Brazilian Jiu-Jitsu team, The Roger Gracie Academy, came home winners from the Brighton BJJ Open 2014 which took place this month. We salute you! We meet team leader Cesar Lima. "This combination of fighters determination and team spirit is a winning combination for us" he says. Read on...
Congratulations to you all. How many are in your team?
We have a relatively small team of 12 Roger Gracie affiliated fighters. Nine of them are from Roger Gracie Gymbox. We have an excellent results rate with all 12 fighters receiving a medal.
Incredible. In the competition, how do the categories work?
There are categories specific to your weight class of which there are nine in total. In addition to this, there’s also the Absolute Division, which is non-weight restricted, meaning anybody can fight in the Absolute.
How many points did you score?
You win points for getting a result in the first three places in each division. We got 119 points, second place got 97 and third place 86.
Impressive. How did you prepare for this Brighton event?
As a team we compete a lot in the UK and internationally, because there’s at least one competition a month somewhere. We didn’t have to do anything out of the ordinary as our team is generally competition ready all year round. We have many competitors in our club - it's the very essence of who we are and this competitive spirit is a defining attribute for us. Our club consists of British, European and World Champions. Training here is tough - we are dedicated athletes so we are always ready!
Do you guys get nervous before a competition?
Not so much nerves - but certainly excitement. Of course there’s a certain amount of anxiety, but this is part and parcel of being competitive athletes competing in the international arena - we get used to it. As experienced fighters, our role is to also support the less experienced by giving them the confidence to compete. Winning or losing, either way we always learn.
Who were your key competitors?
We have many top fighters here at Roger Gracie Gymbox, so naming some of them would do a disservice to those I don’t! I don't want to miss any names, many of them didn't fight this tournament despite regular competitive attendance, but I have to say the 'key' competitor for this one was Igor Terreco. As one of our instructors, he's only 18 years old and weighs 66 kgs. Igor won double Gold, winning both his weight division and absolute class - an impressive achievement for anyone, let alone someone of his weight and age.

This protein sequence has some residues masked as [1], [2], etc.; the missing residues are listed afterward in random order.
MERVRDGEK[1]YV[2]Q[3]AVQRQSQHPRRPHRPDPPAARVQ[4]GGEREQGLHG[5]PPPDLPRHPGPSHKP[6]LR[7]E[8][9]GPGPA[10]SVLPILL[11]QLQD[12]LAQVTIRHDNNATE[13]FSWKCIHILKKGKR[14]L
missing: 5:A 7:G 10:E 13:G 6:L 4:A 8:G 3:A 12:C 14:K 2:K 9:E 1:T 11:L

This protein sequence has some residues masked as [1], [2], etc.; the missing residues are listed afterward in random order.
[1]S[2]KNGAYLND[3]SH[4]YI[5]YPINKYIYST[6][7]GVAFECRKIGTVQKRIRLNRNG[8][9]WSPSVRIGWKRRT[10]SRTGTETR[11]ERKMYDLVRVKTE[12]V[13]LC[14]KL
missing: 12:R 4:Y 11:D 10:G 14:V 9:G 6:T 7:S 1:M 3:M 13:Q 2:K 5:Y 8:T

What was it about the team that day that got your winning spot? What gave you the edge over the other teams?
I'm really proud of our team, we have a very friendly atmosphere in the club, we help each other a lot and most of guys have been training together for many years, I think that's what make our team special. Winning the day is all about dedication and Igor is a focused fighter who treats his sport very seriously. This combination of fighters determination and team spirit is a winning combination for us.
Can you describe the feeling of competing?
Competing is a personal ambition to prove to yourself your own abilities and limits. You don't have to win to feel good as each of us have quite different goals. For some people, they have to win to feel complete so they will keep fighting until they win. For others, it's enough just to participate in a competition and they will have the same feeling as a winner. What is important is the commitment you make when you decide to compete - you start eating and sleeping better, you make sacrifices in the pleasures you would normally enjoy from food to socialising - you give up doing things that do not benefit your body. These compromises give you the driving ambition to succeed and the rewards you get when stepping on the mat are far beyond anything you will experience. It’s addictive!
Is winning important to you?
Winning is important but it is not everything as losing can give you very powerful lessons. The movie, Rocky, is one of my favourite films of all time. There’s a fantastic quote that I love to draw from: "It ain't how hard you hit; it's about how hard you can get hit, and keep moving forward. How much you can take, and keep moving forward. That's how winning is done."
How do you celebrate after a win?
We usually have to lose some weight before a competition, we can't eat whatever we want in a lead up to a fight, so after a competition and especially those ones we have had a good result in, we go to a 'Brazilian Churrascaria' - restaurants that serve all kinds of meat, and you get to eat as much you want. Now that's the best way to celebrate...
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